A new path for socialism? Revolutionary renewal in the Soviet Union and Cuba – from
FRFI 83, January 1989
Socialists will welcome Mikhail Gorbachev's initiative at the United Nations on 7 December 1988. The decision by the Soviet Union to make substantial unilateral cuts in Soviet troops, tanks, artillery and combat aircraft throws down a challenge to the imperialists. Are they prepared, even able, to take the path of disarmament and peace?
The imperialists were totally unprepared for this initiative. An initial lukewarm response was immediately replaced by cold war rhetoric. NATO officials made it clear that in their view the cuts only reduce the overwhelming military advantage of the Soviet Union. More cuts would be needed before NATO could reciprocate in kind. Thatcher welcomed the cuts only because they were an important step towards securing a better balance in Europe in view of Moscow's 'present overwhelming superiority'. Aware of the positive effect Mikhail Gorbachev's speech was having on the public, officials in London were concerned with the increased importance of drawing the public's attention to the 'Soviet side's continuing superiority in conventional forces'. The British media obliged with carefully-doctored NATO statistics. A few days later, the Foreign Secretary, Sir Geoffrey Howe, reaffirmed Britain's view that the west should proceed with the modernisation of tactical nuclear weapons in spite of the Soviet Union's planned cuts in conventional forces.
Socialism has no need of arms spending other than in a defensive capacity. Military spending constitutes a massive drain on resources which could be used to develop a country economically and raise the standard of living of all its people. The Soviet Union, in particular, needs to drastically cut back defence expenditure, at present 13-17 per cent of national income, to ensure that the resources are available to make perestroika a success. The unilateral decision to cut back Soviet troops by 500,000, to remove 10,000 tanks, 8,500 artillery systems and 800 combat aircraft from Europe demonstrates the defensive nature of Soviet military forces.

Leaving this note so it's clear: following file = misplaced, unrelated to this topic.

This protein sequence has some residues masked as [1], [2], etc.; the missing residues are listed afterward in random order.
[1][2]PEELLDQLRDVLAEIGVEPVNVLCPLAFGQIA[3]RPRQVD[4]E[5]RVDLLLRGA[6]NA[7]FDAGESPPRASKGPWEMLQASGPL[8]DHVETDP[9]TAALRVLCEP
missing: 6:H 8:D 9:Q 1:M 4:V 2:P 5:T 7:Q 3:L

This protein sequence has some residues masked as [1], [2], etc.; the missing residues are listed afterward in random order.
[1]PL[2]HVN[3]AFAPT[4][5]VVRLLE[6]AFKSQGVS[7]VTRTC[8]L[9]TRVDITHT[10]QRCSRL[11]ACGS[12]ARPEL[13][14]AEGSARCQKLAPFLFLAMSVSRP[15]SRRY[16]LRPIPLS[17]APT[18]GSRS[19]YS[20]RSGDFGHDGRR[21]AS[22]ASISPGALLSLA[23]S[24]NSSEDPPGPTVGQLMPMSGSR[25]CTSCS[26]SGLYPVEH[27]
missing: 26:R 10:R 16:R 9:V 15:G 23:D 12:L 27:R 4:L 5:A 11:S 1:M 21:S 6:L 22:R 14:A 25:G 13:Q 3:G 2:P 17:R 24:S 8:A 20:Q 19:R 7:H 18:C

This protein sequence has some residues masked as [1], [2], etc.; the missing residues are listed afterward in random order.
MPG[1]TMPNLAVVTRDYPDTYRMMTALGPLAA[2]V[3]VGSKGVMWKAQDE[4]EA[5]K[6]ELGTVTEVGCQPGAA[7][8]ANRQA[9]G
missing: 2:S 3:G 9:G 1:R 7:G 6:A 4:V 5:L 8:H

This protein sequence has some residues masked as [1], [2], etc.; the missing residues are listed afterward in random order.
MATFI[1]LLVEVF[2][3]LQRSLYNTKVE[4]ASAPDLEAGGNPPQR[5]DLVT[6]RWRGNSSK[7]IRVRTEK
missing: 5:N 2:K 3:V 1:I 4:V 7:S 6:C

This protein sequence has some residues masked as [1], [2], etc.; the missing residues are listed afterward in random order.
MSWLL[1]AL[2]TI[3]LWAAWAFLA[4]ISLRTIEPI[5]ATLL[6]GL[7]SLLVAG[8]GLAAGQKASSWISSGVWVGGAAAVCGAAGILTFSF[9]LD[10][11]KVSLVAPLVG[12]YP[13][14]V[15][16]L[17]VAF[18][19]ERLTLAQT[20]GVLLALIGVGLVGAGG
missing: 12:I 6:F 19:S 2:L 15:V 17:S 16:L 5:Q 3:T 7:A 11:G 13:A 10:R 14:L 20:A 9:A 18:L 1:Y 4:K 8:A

Military spending is a fundamental and necessary characteristic of imperialism which uses its armed forces in an offensive capacity to defend its interests all over the world. During the first six years of the Reagan Presidency – imperialism's global counter-revolutionary offensive – the US spent three times as much on the armed forces as in the previous six years. Between 1982 and 1986 it spent $1.64 trillion (1 trillion = 1,000 billion); an amount greater than the combined military expenditure of all NATO countries throughout the 1970s. The 1987 CIA allocation was a record $800 million and funds for Special Forces, 'low intensity war' experts, had tripled since 1982 to $1.2 billion in 1987. The so-called superiority of the Warsaw Pact over NATO forces is a myth. NATO's military expenditure in 1987 amounted to $445bn, with $292bn being spent by the US.
The Warsaw Pact spent $334bn. NATO has a military man-power of 5.5m, the Warsaw Pact 5m. NATO has 12,683 strategic nuclear weapons, the Warsaw Pact 10,470. NATO has 12,900 combat aircraft to the Warsaw Pact's 11,400. While the Warsaw Pact has superior numbers of tanks, 68,700 to 31,000, nearly half of them are obsolete. The same is true for many other categories of Soviet equipment. More importantly in specific areas NATO's advantage is simply enormous.